Keck Gonnerman Restoration

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Kevin Hayslett of 5570 Monroe-Concord Road, West Milton, Ohio 45383 sent this picture of ''Peggy,'' a Keck Gonnerman.
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Peggy getting a workout on the sawmill at Darke County, 1998. Tom Stephens really makes 'em talk.
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Sam with old firebox being removed.
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Kim Besecker with new firebox ready to go to heat treat.
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New firebox being installed and fitted.
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''Peggy'' going into John's shop.
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''Peggy'' first out of John's shop to be fired up on December 26, 1996.
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Peggy's first fire, December 29, 1996 with the proud owner.
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Hand painted logos by Barbara Lund Hayslett (my wife) on cylinder cover, coal bunker and watertank.
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New smokebox door ring being fitted on Sam's bullard.

5570 Monroe-Concord Road West Milton, Ohio 45383

I was lucky enough to be born and raised in southwest Ohio
(Brookville), an area that is rich with steam history. I was
introduced to the steam traction engine at Golden Gate Park at a
yearly get-together, where I had the privilege of meeting many real
steam men.

My first ride at the age of six years was with either Homer F.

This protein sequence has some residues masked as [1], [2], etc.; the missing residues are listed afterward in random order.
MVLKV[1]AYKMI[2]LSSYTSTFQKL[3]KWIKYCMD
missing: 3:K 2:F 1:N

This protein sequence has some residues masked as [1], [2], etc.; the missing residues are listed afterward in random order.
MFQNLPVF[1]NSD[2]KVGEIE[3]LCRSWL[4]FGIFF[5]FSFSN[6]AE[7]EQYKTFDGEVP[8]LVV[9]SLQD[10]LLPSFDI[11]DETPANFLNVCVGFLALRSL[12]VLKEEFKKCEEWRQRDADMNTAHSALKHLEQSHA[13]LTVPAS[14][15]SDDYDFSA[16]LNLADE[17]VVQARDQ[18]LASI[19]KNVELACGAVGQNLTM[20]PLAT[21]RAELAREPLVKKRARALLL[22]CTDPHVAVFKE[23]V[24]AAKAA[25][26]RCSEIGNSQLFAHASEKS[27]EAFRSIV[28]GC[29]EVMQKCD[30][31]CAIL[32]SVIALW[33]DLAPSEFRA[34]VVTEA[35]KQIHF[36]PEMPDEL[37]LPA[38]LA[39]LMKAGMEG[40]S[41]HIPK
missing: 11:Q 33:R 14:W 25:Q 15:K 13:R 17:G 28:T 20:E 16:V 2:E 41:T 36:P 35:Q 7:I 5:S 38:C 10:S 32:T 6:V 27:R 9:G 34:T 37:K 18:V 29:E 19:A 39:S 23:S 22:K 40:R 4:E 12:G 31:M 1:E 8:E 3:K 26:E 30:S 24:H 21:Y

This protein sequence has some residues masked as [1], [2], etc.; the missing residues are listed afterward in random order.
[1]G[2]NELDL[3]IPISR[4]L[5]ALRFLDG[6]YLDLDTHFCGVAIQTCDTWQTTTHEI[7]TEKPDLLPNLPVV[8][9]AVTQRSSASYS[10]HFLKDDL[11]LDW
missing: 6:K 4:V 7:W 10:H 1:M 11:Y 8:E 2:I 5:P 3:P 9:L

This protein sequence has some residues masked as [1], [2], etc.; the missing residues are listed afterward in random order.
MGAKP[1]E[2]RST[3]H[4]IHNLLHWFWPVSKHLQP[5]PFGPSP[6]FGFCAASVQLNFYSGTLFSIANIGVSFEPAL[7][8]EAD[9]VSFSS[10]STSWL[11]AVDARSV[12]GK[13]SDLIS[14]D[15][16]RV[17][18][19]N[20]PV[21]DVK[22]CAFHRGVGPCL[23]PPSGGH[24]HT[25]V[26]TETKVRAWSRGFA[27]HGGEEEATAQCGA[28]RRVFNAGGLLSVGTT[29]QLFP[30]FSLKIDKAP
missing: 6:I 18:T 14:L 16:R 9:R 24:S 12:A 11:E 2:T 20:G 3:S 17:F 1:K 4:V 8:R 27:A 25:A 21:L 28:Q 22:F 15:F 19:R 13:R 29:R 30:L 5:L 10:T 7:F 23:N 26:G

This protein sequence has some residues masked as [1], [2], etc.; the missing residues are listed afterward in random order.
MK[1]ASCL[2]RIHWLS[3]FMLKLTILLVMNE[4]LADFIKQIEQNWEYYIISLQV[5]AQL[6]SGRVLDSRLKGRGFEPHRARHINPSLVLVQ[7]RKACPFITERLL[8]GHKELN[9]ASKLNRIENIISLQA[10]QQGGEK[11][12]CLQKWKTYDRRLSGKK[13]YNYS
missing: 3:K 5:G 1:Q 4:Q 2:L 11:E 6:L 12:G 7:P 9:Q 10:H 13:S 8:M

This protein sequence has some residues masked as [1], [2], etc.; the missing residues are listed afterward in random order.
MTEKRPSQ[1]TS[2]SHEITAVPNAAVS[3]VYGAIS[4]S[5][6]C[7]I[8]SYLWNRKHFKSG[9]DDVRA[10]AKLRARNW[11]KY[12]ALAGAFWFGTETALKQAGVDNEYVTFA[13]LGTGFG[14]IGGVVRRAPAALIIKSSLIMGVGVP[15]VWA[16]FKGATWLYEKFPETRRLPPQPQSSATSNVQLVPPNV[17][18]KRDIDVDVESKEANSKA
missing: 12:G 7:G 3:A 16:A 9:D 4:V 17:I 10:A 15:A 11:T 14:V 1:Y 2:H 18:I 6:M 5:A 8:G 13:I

Holp or Ed Troutman. There were also Harold Holp, Roscoe
Shivadecker, Chester Highler, John J. Holp, Sr., Kenny Mears (who
owned a nicely restored Rumely Oil Pull), Kenny Ullery, and many
more. As a teen I went on to other steam shows like the Darke
County Steam Threshers, Tipton, Indiana, Rushville, Indiana, and of
course, Wauseon, Ohio, where I was introduced to more steam menthe
likes of John Sandula, Dave and Wayne Kemler, Larry Hardwick, Bud
and Steve Hienbeck, and many more people too numerous to mention
here. For many years I dreamed of the day that I might find a way
of owning one of these fascinating machines.

During these years of going to steam shows, I also had the
privilege of meeting and becoming friends with Howard Miller of
Liberty Center, Ohio. Howard came to realize how badly I wanted an
engine, and he had a 20 HP Keck that was in need of restoring. I
saw the engine at the home of John Holp Jr., in Arcanum, and fell
in love with it.

Howard offered me the Keck, and after some negotiating, a deal
was struck and on January 1, 1991, the 20 HP Keck became mine!!
This was truly a dream come true for me.

I made an arrangement with John to restore the engine at his
shop, because, at the time, I lived in Dayton (25 miles away).
Needless to say, there was going to be a lot of driving involved to
work on the Keck.

What happened over the next six years was quite a learning
experience for me. Of course, the first thing to do was tear the
engine apart and see what had to be done to make her right. We knew
that there was some boiler work to do. You know, the usual
smokebox, front flue sheet, reflueing, and there was some firebox
work needed. After some inspection and deliberation it was decided
that there was serious firebox work needed. Decisions had to be

As the boiler work proceeded, I was being coached on what else
to do by my old friend and neighbor, Keckologist Sam Myers of West
Mil ton. Sam has a beautifully restored 20 HP Keck and knows what
needs to be done to make them right. He allowed me the use of his
shop to clean, repair (Sam also did all my machine work), and paint
parts that I hauled there from John’s. Even the front axle was
dismantled and hauled there, cleaned, rebuilt and reassembled. I
didn’t have a sandblaster to use, so everything was burned with
a torch, wire-brushed, smoothed with a grinder and then primed and
painted by brush.

Meanwhile, back at John’s, it was decided that the firebox